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Attackpoint - performance and training tools for orienteering athletes

Training Log Archive: BigWillyStyle

In the 7 days ending Nov 5, 2017:

activity # timemileskm+m
  Orienteering1 33:12 4.3(7:43) 6.92(4:48) 4519c
  Running1 10:01 1.23(8:09) 1.98(5:04)
  Total1 43:13 5.53(7:49) 8.9(4:51) 4519c

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Saturday Nov 4, 2017 #

11 AM

Orienteering race 33:12 [4] ** 6.92 km (4:48 / km) +45m 4:39 / km

Winter Series 1 @ Magnuson Park. A meh run, had some 20-30s bobbles and inefficiencies on several controls in the swampy areas, most notably 4 and 7. Also executed the long leg to 15 quite poorly. I was dismayed at getting crushed by Jourdan by four(!) full minutes, probably about half on error time and half on speed. A really impressive result from him - very clean and very fast. The boy is fit and continues to wreck anything even mildly reminiscent of a sprint.

On the positive side, no real trouble from the hamstring, so hopefully I'm good to go for the Classic Champs this weekend. Also I extended my ironman top-three streak to 31 consecutive Winter Series starts (including all of the last 30 WS events held).

Running warm up/down 10:01 [2] 1.23 mi (8:09 / mi)

Thursday Nov 2, 2017 #


Well now, it seems another Winter Series is upon us, so why don't we do a little preview? Let's start with a look at the venue lineup, along with a blurb and a grade for each - but no failing grades, because if you're orienteering, you've already got a passing grade in the Game of Lifetm!

1. Magnuson Park. B-. An unremarkable park which is a decent enough place to orienteer but also doesn't really have anything special to offer. Some meadows, some trails, some thickets and swamps. I dunno. Ya know?

2. North Seatac Park. B+. An under-the-radar (no pun intended) solid venue with a weirdly eclectic vibe that includes a northern area of sneaky-tricky yellow/white/green conglomeration, and a southern area of complicated windy trails and quick route choice decisions. Courses here are always enjoyable.

3. St. Edward State Park. C-. Orienteering at this trails-only venue amounts to no more than a minimally disguised trail run, with an uninspired trail system and usually a massive hill climb to boot. Wouldn't be distraught if I never orienteered here again.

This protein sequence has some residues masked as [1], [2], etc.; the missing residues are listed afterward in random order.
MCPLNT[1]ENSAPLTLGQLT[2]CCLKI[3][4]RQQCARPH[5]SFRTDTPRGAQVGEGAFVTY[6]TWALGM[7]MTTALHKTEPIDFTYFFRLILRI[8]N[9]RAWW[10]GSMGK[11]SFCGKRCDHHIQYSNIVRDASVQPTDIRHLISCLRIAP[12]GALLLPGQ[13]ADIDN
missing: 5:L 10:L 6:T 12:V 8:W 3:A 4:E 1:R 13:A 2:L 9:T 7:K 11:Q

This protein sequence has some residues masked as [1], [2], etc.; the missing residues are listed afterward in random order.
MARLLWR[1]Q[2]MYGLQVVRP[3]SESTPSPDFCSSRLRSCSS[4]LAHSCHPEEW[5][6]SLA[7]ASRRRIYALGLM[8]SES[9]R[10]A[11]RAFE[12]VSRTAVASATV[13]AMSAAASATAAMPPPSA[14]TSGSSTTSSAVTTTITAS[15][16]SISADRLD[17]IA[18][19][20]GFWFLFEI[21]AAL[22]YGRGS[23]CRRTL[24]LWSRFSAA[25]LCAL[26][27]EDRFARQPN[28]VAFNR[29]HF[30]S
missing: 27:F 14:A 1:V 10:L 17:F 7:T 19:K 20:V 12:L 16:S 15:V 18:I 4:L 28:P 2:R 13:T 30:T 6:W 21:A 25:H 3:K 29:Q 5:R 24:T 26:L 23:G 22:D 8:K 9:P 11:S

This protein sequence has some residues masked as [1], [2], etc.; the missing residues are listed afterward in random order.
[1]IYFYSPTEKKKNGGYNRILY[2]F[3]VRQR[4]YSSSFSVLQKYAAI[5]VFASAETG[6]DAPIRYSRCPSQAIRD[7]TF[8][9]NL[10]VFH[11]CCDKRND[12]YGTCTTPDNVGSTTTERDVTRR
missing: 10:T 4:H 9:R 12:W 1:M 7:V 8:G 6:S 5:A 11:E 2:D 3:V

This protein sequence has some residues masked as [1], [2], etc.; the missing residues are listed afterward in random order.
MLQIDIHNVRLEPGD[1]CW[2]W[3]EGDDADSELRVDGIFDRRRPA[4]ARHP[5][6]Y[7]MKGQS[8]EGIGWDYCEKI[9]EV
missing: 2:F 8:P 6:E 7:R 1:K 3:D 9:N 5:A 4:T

4. Bridle Trails State Park. C. Another trails-only venue, though with a much more robust trail network offering some degree of route choice. And no mindless climbs that make you feel like an alien is about to burst out of your chest.

5. Putney Woods. B+. In my mind the most enigmatic of all CascadeOC venues (I've only been here once). 100% wooded, with classic PNW-thick forest, though the one race I ran here did offer surprisingly extensive off-trail running and was quite well-set. Well worth the price of a ferry ticket.

6. Lincoln Tree Farm - A-. One of the three or four best west-slope venues in the club's inventory, though for some reason they keep farming the Lincoln Trees, which is progressively causing the venue to be less and less best, but also is what gives LTF its unique patchwork quality that forces you to change orienteering tactics on the fly. Big bonus points for the fact that nearly the entire venue is PNW-runnable.

7. Fire Mountain Scout Camp - A. Pretty objectively the best west-slope venue we have, as far as I'm concerned. A well-set course here provides a high-level physical and technical orienteering challenge even a typical soft-bellied mollycoddled East Coast orienteer could appreciate.

8(C). Green River CC - B. A venue that does a lot, but does none of it particularly well. Some campus sprint terrain, though of average quality; some forest, though mostly too thick to use; some trails and junk, though not a ton of route choice. But when you mush the pieces together, there's just enough there that it works.

- - - - -

As far as the manly men's competition goes, it appears to be a Usual Suspects situation - you've got the Bonesaw, the J (reigning champion), Peteris, and myself, though all of us are - in the immortal words of Waters et al. - shorter of breath and one [year] closer to death. There's also the annual question of whether the J can be pried away from his precious trail running to attend enough events (4) to qualify.

So is there anyone who can make The Leap and challenge the top four? The default candidate would be the Jonesaw, who showed in solid form throughout SART. On the other hand, his winter campaign last season left much to be desired - he didn't tally a positive score until the fifth event, and in the end only attended four of the seven, finishing with two MSP and two underwhelming 7th place scores. We shall see.

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